2019 Review: Voting Results!
The 2019 Review votes are in!
This year, 88 voters participated, evaluating 116 posts. (Of those voters, 61 had 1000+ karma, and will be weighted more highly in the moderation team’s decision of what to include in the Best of 2019 Books)
The LessWrong Moderation team will be reflecting on these results and using them as a major input into “what to include in the 2019 books.”
The top 15 results from the 1000+ karma users are:
What failure looks like by Paul Christiano
Risks from Learned Optimization: Introduction, by evhub, Chris van Merwijk, vlad_m, Joar Skalse and Scott Garrabrant
The Parable of Predict-O-Matic, by Abram Demski
Book Review: The Secret Of Our Success, by Scott Alexander
Being the (Pareto) Best in the World, by Johnswentworth
Rule Thinkers In, Not Out, by Scott Alexander
Book summary: Unlocking the Emotional Brain, by Kaj Sotala
Asymmetric Justice, by Zvi Mowshowitz
1960: The Year The Singularity Was Cancelled, by Scott Alexander
Selection vs Control, by Abram Demski
You Have About Five Words, by Raymond Arnold
The Schelling Choice is “Rabbit”, not “Stag”, by Raymond Arnold
Noticing Frame Differences, by Raymond Arnold
“Yes Requires the Possibility of No”, by Scott Garrabrant
Meanwhile, we also had a lot of great reviews. One of the most valuable things I found about the review process was that it looks at lots of great posts at once, which led me to find connections between them I had previously missed. We’ll be doing a more in-depth review of the best reviews later on, but for now, I wanted to shoutout to the people who did a bunch of great review work.
The top reviewers (aggregating the total karma of their review-comments) were:
Some things I particularly appreciated were:
johnswentworth, Zvi and others providing fairly comprehensive reviews of many different posts, taking stock of how some posts fit together.
Jacobjacob and magfrump who stuck out in my mind for doing particularly “epistemic spot check” type reviews, which are often more effortful.
Complete Results (1000+ Karma)
To help users see the spread of the vote data, we’ve included swarmplot visualizations.
Only votes with weights between −10 and 16 are plotted. Outliers are in the image captions.
Gridlines are spaced 2 points apart.
Concrete illustration: The plot immediately below has 18 votes ranging in strength from −3 to 12.
What does this mean, and what happens now?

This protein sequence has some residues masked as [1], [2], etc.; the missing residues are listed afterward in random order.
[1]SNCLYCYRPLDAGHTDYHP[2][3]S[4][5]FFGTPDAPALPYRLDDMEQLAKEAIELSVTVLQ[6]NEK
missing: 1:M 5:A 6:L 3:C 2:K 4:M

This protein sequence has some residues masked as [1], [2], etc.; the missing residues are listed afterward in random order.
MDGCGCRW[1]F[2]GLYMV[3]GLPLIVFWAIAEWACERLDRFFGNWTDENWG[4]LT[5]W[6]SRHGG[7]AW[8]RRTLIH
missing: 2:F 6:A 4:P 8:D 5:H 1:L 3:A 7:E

(This section written by habryka, previous section written by Ray)
The goals of this review and vote were as follows:
Create common knowledge about how the LessWrong community feels about various posts and the progress we’ve made.
Improve our longterm incentives, feedback, and rewards for authors.
Help create a highly curated “Best of 2019” Sequence and Book.
Over the next few months we will take the results of this vote and make it into another curated collection of essays, just as we did with last years results, which turned into the “A Map that Reflects the Territory” essay collection.
Voting, review and nomination participation was substantially greater this year than last year (something between a 30% and 80% increase, depending on which metrics you look at), which makes me hopeful about this tradition living on as a core piece of infrastructure for LessWrong. I was worried that participation would fall off after the initial excitement of last year, but I am no longer as worried about that.
Both this year and last year we have also seen little correlation with the vote results and the karma of the posts, which is an important sanity check I have for whether going through all the effort of this review is worth it. If the ranking was basically just the same as the karma scores of the post, then we wouldn’t be getting much information out of the review. But as it stands, I trust the results of this review much more than I would trust someone just pressing the “sort by karma” button on the all-posts page, and I think as the site and community continues to grow, the importance of the robustness of the review will only grow.
Thank you all for participating in this year’s review. I am pleased with results, and brimming with ideas for the new set of books that I am looking forward to implementing, and I think the above is already a valuable resource if someone wants to decide how to best catch up with all the great writing here on the site.